My photo scavenger party

I’m quite selective when it comes to subscribing to mailing lists. Even when an e-newsletter pops though on my emails, I’m not that interested. A quick scan to see if anything is relevant, then in one click it goes into the trash (or bin as we like to say it in the UK).

Then this dropped through my inbox from Photojojo: Plan the Photog Party of the Century in 5 Easy Steps. All my favourite words – photo, party and easy – were in one sentence. Intrigued, I read on.

‘Instead of tackling that giant list on your own, turn your ‘someday list’ into a group effort by having the most-fun-you-ever-had-with-a-group-of-photog-nerds: a photo scavenger hunt.’

Straight after reading this enewsletter, I got onto Facebook and rounded up some nerds friends. Not only that, I even Tweeted about it. I’m that ridiculously excited about this scavenger hunt.

I’m now hosting a photo scavenger hunt around Brighton this summer. Yikes!

Now, I need ideas on what I on what my friends (they’re not really nerds, but lovely, wonderful, intelligent and hilarious human beings who are mad as I am) to photograph.

The premise is this: in teams, they will have around three hours to take photos of the list I will provide them. Each photo will have a score depending on the level of difficulty. The team who has the highest score wins a prize (on which I have yet to decide on). Crazy ideas welcome, but they must be (partly) realistic.

Of course, a post on teacup and cake and links to photos will be written/uploaded in due course.


Love our libraries

Since the current coalition government came into power, they have been preparing the country for savage cuts. I’ll happily admit that I’m no economist, but the speed and depth of the cuts is frightening.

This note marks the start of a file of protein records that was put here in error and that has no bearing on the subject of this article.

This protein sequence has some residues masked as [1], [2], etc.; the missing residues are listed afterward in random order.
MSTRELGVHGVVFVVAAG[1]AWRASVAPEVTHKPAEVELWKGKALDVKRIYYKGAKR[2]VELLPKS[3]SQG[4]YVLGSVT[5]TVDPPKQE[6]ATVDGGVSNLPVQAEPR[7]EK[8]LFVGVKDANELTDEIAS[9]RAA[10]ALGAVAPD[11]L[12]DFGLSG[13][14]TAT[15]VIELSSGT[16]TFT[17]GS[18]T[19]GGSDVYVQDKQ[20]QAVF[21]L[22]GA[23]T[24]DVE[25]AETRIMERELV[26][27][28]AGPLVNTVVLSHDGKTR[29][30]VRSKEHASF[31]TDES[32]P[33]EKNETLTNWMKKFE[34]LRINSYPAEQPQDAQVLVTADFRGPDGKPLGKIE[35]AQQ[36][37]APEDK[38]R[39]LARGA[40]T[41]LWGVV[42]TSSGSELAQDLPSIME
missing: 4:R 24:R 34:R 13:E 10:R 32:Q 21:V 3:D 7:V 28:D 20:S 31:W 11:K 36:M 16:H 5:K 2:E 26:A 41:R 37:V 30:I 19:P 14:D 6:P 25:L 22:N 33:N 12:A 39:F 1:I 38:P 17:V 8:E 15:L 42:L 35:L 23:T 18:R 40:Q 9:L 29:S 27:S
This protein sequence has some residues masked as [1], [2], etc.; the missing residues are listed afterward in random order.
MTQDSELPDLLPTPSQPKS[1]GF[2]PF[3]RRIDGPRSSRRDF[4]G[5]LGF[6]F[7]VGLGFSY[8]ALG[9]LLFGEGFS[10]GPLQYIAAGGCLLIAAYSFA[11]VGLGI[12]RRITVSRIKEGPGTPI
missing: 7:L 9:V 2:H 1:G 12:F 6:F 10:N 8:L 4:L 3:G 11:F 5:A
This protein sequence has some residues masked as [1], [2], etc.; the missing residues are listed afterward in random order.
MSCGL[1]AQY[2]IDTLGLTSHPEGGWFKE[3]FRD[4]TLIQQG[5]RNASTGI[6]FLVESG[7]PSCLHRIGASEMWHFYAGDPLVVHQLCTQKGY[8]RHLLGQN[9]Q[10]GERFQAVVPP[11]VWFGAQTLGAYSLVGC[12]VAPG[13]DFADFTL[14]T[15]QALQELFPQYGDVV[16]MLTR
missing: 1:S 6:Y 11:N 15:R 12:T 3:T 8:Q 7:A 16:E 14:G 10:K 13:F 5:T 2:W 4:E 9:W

Already they’ve climbed down on the over the selling of English woodlands due to furious public backlash.

But here’s one that we must stand up and say no to – the closure of libraries. Earlier this week, the Guardian reported on one library in east London which was saved thanks to people power.

I love reading books. I can’t afford to buy them (have you seen the price of art books?), so I borrow them from by local library. Far from being dusty, boring places, my libraries are welcoming places. My local one has been brought up-to-date with a refurbishment, and includes the latest technology where I can borrow and return books at a computer terminal. There are mum and toddler groups, the Internet, and the latest books in stock.  The librarians are not stern old witches who tell you to ‘shush’ when you breathe, but very happy to help. I can even borrow books from Bexhill and return it in Eastbourne.

The library has a special place in my heart. When I was very young, my mother and I would walk down to the library pick out my books for the week. It’s where I learnt to read, got whisked to other planets, time and even to space. I even read about talking animals! It’s where I learnt about body language, about the bus names in Brighton and my next travel destination. I’ve sat in the library doing research for school, college and university.

To deny people the pleasure of reading, to deny children from learning to read and write should not be tolerated. Closing our libraries is not an option.

So the next time you want to read a book, why not save yourself a few pennies? Go and pop down to your local library and show your support.

Giant Love Hearts

Of course, the Flickr theme for my 365 project this week is Valentine’s Day. I thought I do something around Giant Love Hearts. I went to four newsagents before finding a packet of Giant Love Hearts. Who would have thought?

According to Wikipedia, Valentine’s Day first became associated with romantic love back in the day of Chaucer, when courtly love flourished.

This is what I came up with my Love Hearts. If you want to see more, click on the images on the right.

Damn you streaming error code 14 – 80040241 – Mongolia to China

For the next instalment on my retrospective world travel is the next leg of my trip – Mongolia to China.

After spending two amazing months in the landlocked country, I spent the next 30 days training it though China. I walked part of the Great Wall of China, trained at a kung-fu school, got very sick and ended up in hospital, saw baby pandas and took a boat ride down the Yangzi River before getting into Hong Kong.